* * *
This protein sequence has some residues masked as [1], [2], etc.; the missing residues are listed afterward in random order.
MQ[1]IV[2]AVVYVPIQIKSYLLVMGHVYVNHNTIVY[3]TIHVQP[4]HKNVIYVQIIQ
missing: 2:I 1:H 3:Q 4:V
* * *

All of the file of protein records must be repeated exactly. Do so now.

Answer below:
This protein sequence has some residues masked as [1], [2], etc.; the missing residues are listed afterward in random order.
MQ[1]IV[2]AVVYVPIQIKSYLLVMGHVYVNHNTIVY[3]TIHVQP[4]HKNVIYVQIIQ
missing: 2:I 1:H 3:Q 4:V